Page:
It came as a shock to me that I scored better than average on my math portion of the SAT. Given all the Cs, Ds, and narrowly avoided Fs, I expected the math portion of the SAT to be bad. It wasn’t. I scored above average. Not good enough for a school like Cornell but comfortably high enough that I had my pick of most colleges. But, I still solidly believed myself bad at math and it remained a mystery to me why I scored so well. I avoided math as an undergraduate, opting to take “Math for the Liberal Arts Major” which was algebra again coupled with reading Flatland. I majored in English; avoiding math wasn’t hard. However, graduate school was another story. I had to take statistics for my MSM-IS degree. There, though, I lucked out. I had a professor who felt that doing equations by hand was a waste of time. We did all our homework in Excel. I went into the first test terrified about what a disaster it was going to be. The folks with undergraduate majors in engineering strutted in confidently. It turned out I didn’t need to worry. The test wasn’t doing the formulas, but instead predicting if one variable in the formula changed, and how that would affect the result. Analytic skills and just grokking a model landed right in my strongest skill set. I outscored several of the engineering students on the test because they could use the formulas and do the math, but didn’t understand the relationship of the variables. This started to change my understanding of what it meant to be bad at math. Are you bad at math if you aren’t a human calculator? Are you good at math if you understand that when the velocity of money increases, so does inflation if the amount of money in the system and the supply of goods remain constant?

In theory, barring significant medical limitations, most people are capable of training for and running a marathon. No one looks at a marathon runner and says, “26.21 miles of running must be easy for you.” But, the truth is, no matter how long or hard I train, I’m never going to run the Boston Marathon. Maybe I could, with a massive commitment of time, training, diet, and the help of a lot of professionals, get to the point of running a marathon, but I’m never ever going to make that run in under 3 hours 55 minutes (the qualifying time to apply to run the Boston marathon for women in my age group). So, yes, running is easier for a marathon runner.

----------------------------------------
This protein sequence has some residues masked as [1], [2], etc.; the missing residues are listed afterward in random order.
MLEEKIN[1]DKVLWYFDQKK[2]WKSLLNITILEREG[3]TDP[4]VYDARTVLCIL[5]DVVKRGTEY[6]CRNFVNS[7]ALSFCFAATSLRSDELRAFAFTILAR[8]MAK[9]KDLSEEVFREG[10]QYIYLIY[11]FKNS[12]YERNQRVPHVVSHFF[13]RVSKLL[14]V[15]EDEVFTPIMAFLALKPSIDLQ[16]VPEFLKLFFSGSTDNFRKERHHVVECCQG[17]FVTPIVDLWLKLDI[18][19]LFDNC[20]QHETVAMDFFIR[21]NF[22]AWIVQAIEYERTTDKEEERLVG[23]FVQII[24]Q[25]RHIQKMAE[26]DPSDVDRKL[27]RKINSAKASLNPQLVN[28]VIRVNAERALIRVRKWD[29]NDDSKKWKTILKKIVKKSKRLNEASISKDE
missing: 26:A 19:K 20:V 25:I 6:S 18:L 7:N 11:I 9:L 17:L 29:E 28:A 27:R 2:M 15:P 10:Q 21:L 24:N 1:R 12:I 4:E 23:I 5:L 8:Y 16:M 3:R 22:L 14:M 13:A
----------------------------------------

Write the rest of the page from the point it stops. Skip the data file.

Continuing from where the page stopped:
So, what is my point here? I guess it’s that something can be easy AND hard at the same time. I ride an eBike. Some people say I’m cheating because my bike has pedal assist. The kind of people who make those comments always weigh a great deal less than I do. I know that if I loaded them up with weights to match my mass, those fit, strong riders would have a hard time getting started, let alone going a mile. Inertia is a bitch. The eBike is an accommodation for gravity, which affects me more profoundly than it does them. They don’t see their privilege. Yes, they work hard. I pedal hard, too. But, on a hill, where they are feeling the full force of gravity? The privilege of pedal assist is undeniable.

Is math easier for my half-sister than for me? Yes! Is majoring in math easy? No! Am I “bad” at math because I have a janky short-term working memory–well, kind of but also no. It’s complicated. I don’t have to be bad at math because we live in a world where there are all kinds of tools that make up for my shortcomings and lean into my strengths. My mother saved an entire month’s salary to buy her first calculator, which could only do addition, subtraction, division, and multiplication. These days I carry a mini computer in my pocket which can do calculations that required a fairly beefy laptop 20 years ago. It’s ok to admit your privileges (a socioeconomic advantage, private math teacher, innovative and flexible statistic professor, having an iPhone), it doesn’t invalidate where you are disadvantaged.